To understand what a float type steam trap is, we need to understand what a “steam trap” is.
Steam, or vapor formed when water is heated to boiling point, is extremely useful with numerous industrial applications in heating and powering equipment. However, steam will lose energy through radiant heat loss which results in condensation (i.e. what water vapor begins to turn into liquid water).
This condensate that forms in high pressure steam pipelines reduces the steam’s efficiency to power and heat equipment, and can also cause significant equipment damage if it is not separated from the main process steam, also called the “live steam”.
The steam trap is essentially an automated valve that separates condensate, and other Non Condensable Gasses (NCG’s) from the live steam.
A float type steam trap is a type of steam trap that employs a closed spherical float with the function of holding back steam and discharging or “purging” the condensate and NCGs in pipelines.
As steam flows in pipes, the high rate of radiant heat loss causes condensate formation. The condensate is progressively carried by the steam, and causes a phenomenon known as rippling: a series of waves characterized by a knocking sound when steam hits a barrier.
Since condensate is denser than steam, it collects at the base of the steam trap. After a period of time, the level of the condensate increases, and as a result, the knob or ball-float rises.
This places the discharge valve at a level that allows the condensate to pass smoothly when entering the trap. The outlet (discharge valve) is set above the condensate level to create a seal against steam loss. These traps are designed to allow continuous drainage.
For this reason, a float-type steam trap is perfect for heating applications. The discharge flow harmonizes with the condensing rate, and it’s not affected by slight pressure changes.
A free float steam trap is commonly used as the first choice to remove condensate from steam distribution pipes, steam using equipment (e.g. steam turbines), and temperature tracing applications (e.g. oil heat tracing).
Steam is produced using steam boilers which may be oil, coal, or gas. It may be used in several applications, for example, as the primary mover of turbines for internal power generation in factories and as a soot blower in coal boilers in industries.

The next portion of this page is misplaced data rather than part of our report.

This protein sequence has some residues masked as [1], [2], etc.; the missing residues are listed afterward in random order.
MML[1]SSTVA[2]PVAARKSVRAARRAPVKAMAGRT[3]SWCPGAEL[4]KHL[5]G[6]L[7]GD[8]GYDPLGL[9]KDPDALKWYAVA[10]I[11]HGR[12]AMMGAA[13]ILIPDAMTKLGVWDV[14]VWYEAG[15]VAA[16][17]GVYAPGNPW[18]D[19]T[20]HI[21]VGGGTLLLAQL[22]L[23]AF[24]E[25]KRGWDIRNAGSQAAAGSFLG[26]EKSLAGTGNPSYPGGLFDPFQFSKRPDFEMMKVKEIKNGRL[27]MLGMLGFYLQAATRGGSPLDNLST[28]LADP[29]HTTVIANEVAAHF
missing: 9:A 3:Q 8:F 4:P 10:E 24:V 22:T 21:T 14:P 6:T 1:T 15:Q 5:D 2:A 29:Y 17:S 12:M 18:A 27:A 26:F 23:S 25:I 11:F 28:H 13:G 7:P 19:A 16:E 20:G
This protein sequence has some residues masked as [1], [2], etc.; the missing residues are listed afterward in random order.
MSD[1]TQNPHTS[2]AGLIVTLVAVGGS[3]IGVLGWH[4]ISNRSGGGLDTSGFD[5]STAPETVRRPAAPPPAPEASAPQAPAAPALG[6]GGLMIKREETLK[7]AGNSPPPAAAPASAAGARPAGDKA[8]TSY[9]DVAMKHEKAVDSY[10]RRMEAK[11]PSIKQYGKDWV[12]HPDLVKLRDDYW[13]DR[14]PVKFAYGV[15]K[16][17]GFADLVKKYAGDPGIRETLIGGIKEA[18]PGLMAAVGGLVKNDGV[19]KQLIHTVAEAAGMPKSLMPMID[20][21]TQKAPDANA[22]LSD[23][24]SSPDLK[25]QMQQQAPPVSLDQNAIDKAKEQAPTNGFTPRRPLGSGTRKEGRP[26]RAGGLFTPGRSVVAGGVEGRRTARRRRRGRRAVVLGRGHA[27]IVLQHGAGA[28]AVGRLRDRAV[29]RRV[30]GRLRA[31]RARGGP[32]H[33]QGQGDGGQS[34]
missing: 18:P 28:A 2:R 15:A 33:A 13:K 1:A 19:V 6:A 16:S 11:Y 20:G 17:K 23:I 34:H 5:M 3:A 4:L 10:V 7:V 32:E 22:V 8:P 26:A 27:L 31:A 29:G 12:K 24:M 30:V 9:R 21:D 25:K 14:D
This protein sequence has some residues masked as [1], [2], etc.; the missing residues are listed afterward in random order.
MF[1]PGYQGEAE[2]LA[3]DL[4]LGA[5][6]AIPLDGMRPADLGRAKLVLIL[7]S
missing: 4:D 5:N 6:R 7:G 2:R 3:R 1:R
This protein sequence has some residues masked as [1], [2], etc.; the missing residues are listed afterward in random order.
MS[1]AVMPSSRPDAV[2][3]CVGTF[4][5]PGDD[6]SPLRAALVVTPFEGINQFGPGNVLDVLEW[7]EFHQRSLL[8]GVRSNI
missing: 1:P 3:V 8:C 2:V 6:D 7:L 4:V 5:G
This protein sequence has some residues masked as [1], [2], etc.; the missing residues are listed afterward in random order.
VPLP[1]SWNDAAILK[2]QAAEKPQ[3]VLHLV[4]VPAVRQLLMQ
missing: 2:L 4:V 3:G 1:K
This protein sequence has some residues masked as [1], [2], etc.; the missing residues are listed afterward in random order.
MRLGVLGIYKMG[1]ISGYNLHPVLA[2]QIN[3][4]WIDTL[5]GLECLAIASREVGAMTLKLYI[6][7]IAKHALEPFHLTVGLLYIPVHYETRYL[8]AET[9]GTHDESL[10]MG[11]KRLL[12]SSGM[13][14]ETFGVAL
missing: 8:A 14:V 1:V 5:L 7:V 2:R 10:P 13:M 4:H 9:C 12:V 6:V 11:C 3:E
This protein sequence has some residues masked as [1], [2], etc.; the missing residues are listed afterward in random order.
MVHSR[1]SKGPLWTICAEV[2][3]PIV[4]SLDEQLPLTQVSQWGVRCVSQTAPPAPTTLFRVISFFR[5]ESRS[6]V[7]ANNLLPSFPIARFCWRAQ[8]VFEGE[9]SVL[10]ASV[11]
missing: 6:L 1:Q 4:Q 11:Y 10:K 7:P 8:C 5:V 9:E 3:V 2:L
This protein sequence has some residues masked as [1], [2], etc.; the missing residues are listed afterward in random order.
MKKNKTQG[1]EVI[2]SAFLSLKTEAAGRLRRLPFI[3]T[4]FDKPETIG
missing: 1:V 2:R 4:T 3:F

As steam is distributed through pipes to these steam-using-equipment, condensate may form either in the distribution pipelines or the equipment. If that happens, float type steam traps may be used to remove it.
On the other hand, steam tracing is used to prevent the freezing of products such as oil during transportation in pipelines, especially during winter. Steam lines are used to carry steam along the product pipe. For example, steam tracing may be used to heat and reduce the viscosity of oil to ensure it flows smoothly at a constant rate.
Steam traps can be put into three categories; Thermostatic, Mechanical, and Thermodynamic. Each of these uses a unique principle to separate non-condensate and condensate gasses while retaining the steam.
Condensate is pure water. It has low mineral content and is used in a wide range of applications such as cooling towers.
Low pH in the condensate is primarily caused by Carbon Dioxide (CO2). Carbon dioxide will enter the system if there’s an air leak and react with water to form carbonic acid, which is similar to acidic rain, as the steam condenses.
Stainless steel is the best material for setting up condensate systems. Stainless steel is able to withstand corrosiveness and it has a longer and more reliable life.
A mechanical steam trap is a trap that operates on the principle of difference in density between condensate and steam. Condensate is approximately 1500x denser (heavier) than steam. Therefore it will collect at the base of the trap.
This base is connected to an outlet or discharge valve and there’s a float that moves up and down, hence regulating the opening and closing of the valve. The main advantage of mechanical steam traps is that external factors do not affect them.
This is unlike thermodynamic and thermostatic types, whose efficiency can be altered by factors such as wind and rain.